This problem has been attested to many times. Although there are people who may have been trained in “flood geology” after graduating from religious colleges, as soon as they are employed doing geology in their jobs, the real world gets in the way of their fantasies, and they abandon “flood geology”—because it doesn’t work! The most vivid testimony to this effect comes from Glenn Morton, who started as a YEC “flood geologist,” but when he began his career in petroleum he found it was worthless for finding oil, since it bears no resemblance to the real  world. As he put it:

By 1986, the growing doubts about the ability of the widely accepted creationist viewpoints to explain the geologic data led to a nearly 10 year withdrawal from publication. My last young-earth paper was entitled Geologic Challenges to a Young-earth, which I presented as the first paper in the First International Conference on Creationism. It was not well received. Young-earth creationists don’t like being told they are wrong. The reaction to the pictures, seismic data, the logic disgusted me. They were more interested in what I sounded like than in the data!

John Morris came to the stage to challenge me. He claimed to have been in the oil industry. I asked him what oil company he had worked for. I am going to let an account of this published in the Skeptical Inquirer in late 86 or early 87. It was written by Robert Schadewald. He writes,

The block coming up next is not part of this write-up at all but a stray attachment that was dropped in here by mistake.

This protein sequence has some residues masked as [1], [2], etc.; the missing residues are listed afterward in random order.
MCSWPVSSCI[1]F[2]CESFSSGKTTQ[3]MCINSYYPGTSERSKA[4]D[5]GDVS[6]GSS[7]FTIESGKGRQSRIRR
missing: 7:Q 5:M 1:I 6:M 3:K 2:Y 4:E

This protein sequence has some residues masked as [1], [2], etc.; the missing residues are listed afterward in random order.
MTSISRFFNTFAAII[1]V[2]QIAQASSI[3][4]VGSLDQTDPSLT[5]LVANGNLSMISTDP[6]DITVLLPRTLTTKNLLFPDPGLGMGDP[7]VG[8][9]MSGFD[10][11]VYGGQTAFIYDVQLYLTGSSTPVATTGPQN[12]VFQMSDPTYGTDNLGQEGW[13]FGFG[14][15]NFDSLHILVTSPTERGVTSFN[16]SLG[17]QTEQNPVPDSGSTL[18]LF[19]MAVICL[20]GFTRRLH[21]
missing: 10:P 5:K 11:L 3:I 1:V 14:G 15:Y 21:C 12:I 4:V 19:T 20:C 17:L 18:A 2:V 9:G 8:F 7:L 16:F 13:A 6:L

“John Morris went to the microphone and identified himself as a petroleum geologist. He questioned Morton’s claim that pollen grains are found in salt formations, and accused Morton of sounding like an anticreationist, raising more problems than his critics could respond to in the time available. Morris said that the ICR staff is working on these problems all the time. He told Morton to quit raising problems and start solving them. “Morton chopped him off at the ankles. Two questions, said Morton: ‘What oil company did you work for?’ Well, uh, actually Morris never worked for an oil company, but he once taught petroleum engineering at the University of Oklahoma. Second, How old is the Earth?’ ‘If the earth is more than 10,000 years old then Scripture has no meaning.’ Morton then said that he had hired several graduates of Christian Heritage College, and that all of them suffered severe crises of faith. The were utterly unprepared to face the geologic facts every petroleum geologist deals with on a daily basis. Morton neglected to add that ICR is much better known for ignoring or denying problems than dealing with them.”